BRITISH COLUMBIA

Senior's Murder Nets B.C. Man Life Sentence

11/24/2012 01:30 EST | Updated 01/24/2013 05:12 EST
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NORWICH, UNITED KINGDOM - AUGUST 25: (EDITORS NOTE: IMAGES EMBARGOED FOR PUBLICATION UNTIL 0001GMT AUGUST 26, 2005) 19 year old inmate James looks out of the window of the Young Offenders Institution attached to Norwich Prison on August 25, 2005 in Norwich, England. A Chief Inspector of Prisons report on Norwich Prison says healthcare accommodation was among the worst seen, as prisoners suffered from unscreened toilets, little natural light, poor suicide prevention, inadequate education and training for long-term prisoners. (Photo by Peter Macdiarmid/Getty Images)
A Penticton, B.C., man has been given a life sentence with no eligibility for parole for 13 years for murdering and sexually assaulting a senior.

Corey Swite broke into Olive Hill's apartment in 2006, looking for cigarettes after a night of drinking.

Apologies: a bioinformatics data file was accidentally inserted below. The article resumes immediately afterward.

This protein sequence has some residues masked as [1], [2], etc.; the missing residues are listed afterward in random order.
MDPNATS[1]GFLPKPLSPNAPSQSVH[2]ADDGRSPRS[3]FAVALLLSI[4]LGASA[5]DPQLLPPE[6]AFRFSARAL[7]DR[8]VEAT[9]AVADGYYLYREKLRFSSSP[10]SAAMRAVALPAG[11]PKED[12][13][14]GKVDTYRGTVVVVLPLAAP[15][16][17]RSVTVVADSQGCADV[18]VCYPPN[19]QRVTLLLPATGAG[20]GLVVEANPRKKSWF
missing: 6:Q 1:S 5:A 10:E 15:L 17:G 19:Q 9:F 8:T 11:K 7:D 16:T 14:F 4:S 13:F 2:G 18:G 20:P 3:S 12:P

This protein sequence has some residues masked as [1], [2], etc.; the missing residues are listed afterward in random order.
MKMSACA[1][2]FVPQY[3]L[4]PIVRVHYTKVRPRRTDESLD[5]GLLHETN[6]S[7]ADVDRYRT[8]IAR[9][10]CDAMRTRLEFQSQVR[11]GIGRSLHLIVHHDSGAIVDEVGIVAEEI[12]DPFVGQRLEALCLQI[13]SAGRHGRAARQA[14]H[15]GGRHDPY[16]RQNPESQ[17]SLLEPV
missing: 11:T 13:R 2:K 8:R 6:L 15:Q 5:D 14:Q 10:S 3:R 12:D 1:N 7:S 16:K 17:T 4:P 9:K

When Hill awoke during the break-in he smothered the 85-year-old woman with a pillow and sexually assaulted her.

Swite confessed to the slaying to undercover RCMP officers during a so-called "Mr. Big" operation in which police posed as criminals.

Swite was convicted of first degree murder in 2009, but the conviction was overturned on appeal.

During a second trial this month, Swite pleaded guilty to second-degree murder, said Crown lawyer Rob Bruneau.

"He was 20 years old at the time of the incident. He had no criminal record at all. It was a horrendous attack. But in all of those circumstances, including his aboriginal heritage, I think 13 years is pretty much right on," Bruneau said.

Bruneau also said he expects no more appeals from the defence.

"One of the benefits of a guilty plea is that the only thing that would be subject to appeal now would be the length of the eligibility for parole, and in the circumstances I would be very, very surprised if there was an appeal of that decision."

Swite has been in custody for five years and will be eligible for parole in 2020.